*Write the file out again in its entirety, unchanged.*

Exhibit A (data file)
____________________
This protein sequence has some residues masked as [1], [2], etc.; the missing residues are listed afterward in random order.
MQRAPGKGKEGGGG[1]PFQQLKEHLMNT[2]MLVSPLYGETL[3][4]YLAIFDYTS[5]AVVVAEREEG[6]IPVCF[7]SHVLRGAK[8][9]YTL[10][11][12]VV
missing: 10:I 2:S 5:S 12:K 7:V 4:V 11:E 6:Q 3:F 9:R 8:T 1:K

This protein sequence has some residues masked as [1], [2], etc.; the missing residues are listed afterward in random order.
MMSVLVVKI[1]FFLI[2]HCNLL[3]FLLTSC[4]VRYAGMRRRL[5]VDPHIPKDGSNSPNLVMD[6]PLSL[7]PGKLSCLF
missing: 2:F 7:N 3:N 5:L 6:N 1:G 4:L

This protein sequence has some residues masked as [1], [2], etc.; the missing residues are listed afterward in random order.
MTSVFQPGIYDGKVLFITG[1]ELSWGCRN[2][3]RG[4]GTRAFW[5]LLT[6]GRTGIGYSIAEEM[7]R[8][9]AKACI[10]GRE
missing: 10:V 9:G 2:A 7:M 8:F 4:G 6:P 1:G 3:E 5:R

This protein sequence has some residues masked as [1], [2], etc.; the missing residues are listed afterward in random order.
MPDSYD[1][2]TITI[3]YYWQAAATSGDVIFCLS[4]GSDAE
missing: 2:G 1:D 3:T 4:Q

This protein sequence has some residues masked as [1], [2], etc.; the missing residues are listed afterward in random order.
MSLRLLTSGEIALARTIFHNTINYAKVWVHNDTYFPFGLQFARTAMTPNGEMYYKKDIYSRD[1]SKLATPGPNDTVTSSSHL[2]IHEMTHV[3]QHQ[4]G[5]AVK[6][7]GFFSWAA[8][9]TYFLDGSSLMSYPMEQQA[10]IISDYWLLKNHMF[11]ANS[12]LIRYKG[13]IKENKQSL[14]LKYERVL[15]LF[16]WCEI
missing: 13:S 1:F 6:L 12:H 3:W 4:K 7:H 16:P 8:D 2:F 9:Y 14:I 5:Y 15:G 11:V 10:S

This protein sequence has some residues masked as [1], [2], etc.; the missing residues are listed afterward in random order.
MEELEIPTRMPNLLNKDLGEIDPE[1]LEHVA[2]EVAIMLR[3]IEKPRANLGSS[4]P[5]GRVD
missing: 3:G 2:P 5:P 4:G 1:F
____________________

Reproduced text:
This protein sequence has some residues masked as [1], [2], etc.; the missing residues are listed afterward in random order.
MQRAPGKGKEGGGG[1]PFQQLKEHLMNT[2]MLVSPLYGETL[3][4]YLAIFDYTS[5]AVVVAEREEG[6]IPVCF[7]SHVLRGAK[8][9]YTL[10][11][12]VV
missing: 10:I 2:S 5:S 12:K 7:V 4:V 11:E 6:Q 3:F 9:R 8:T 1:K

This protein sequence has some residues masked as [1], [2], etc.; the missing residues are listed afterward in random order.
MMSVLVVKI[1]FFLI[2]HCNLL[3]FLLTSC[4]VRYAGMRRRL[5]VDPHIPKDGSNSPNLVMD[6]PLSL[7]PGKLSCLF
missing: 2:F 7:N 3:N 5:L 6:N 1:G 4:L

This protein sequence has some residues masked as [1], [2], etc.; the missing residues are listed afterward in random order.
MTSVFQPGIYDGKVLFITG[1]ELSWGCRN[2][3]RG[4]GTRAFW[5]LLT[6]GRTGIGYSIAEEM[7]R[8][9]AKACI[10]GRE
missing: 10:V 9:G 2:A 7:M 8:F 4:G 6:P 1:G 3:E 5:R

This protein sequence has some residues masked as [1], [2], etc.; the missing residues are listed afterward in random order.
MPDSYD[1][2]TITI[3]YYWQAAATSGDVIFCLS[4]GSDAE
missing: 2:G 1:D 3:T 4:Q

This protein sequence has some residues masked as [1], [2], etc.; the missing residues are listed afterward in random order.
MSLRLLTSGEIALARTIFHNTINYAKVWVHNDTYFPFGLQFARTAMTPNGEMYYKKDIYSRD[1]SKLATPGPNDTVTSSSHL[2]IHEMTHV[3]QHQ[4]G[5]AVK[6][7]GFFSWAA[8][9]TYFLDGSSLMSYPMEQQA[10]IISDYWLLKNHMF[11]ANS[12]LIRYKG[13]IKENKQSL[14]LKYERVL[15]LF[16]WCEI
missing: 13:S 1:F 6:L 12:H 3:W 4:K 7:H 16:P 8:D 2:F 9:Y 14:I 5:Y 15:G 11:V 10:S

This protein sequence has some residues masked as [1], [2], etc.; the missing residues are listed afterward in random order.
MEELEIPTRMPNLLNKDLGEIDPE[1]LEHVA[2]EVAIMLR[3]IEKPRANLGSS[4]P[5]GRVD
missing: 3:G 2:P 5:P 4:G 1:F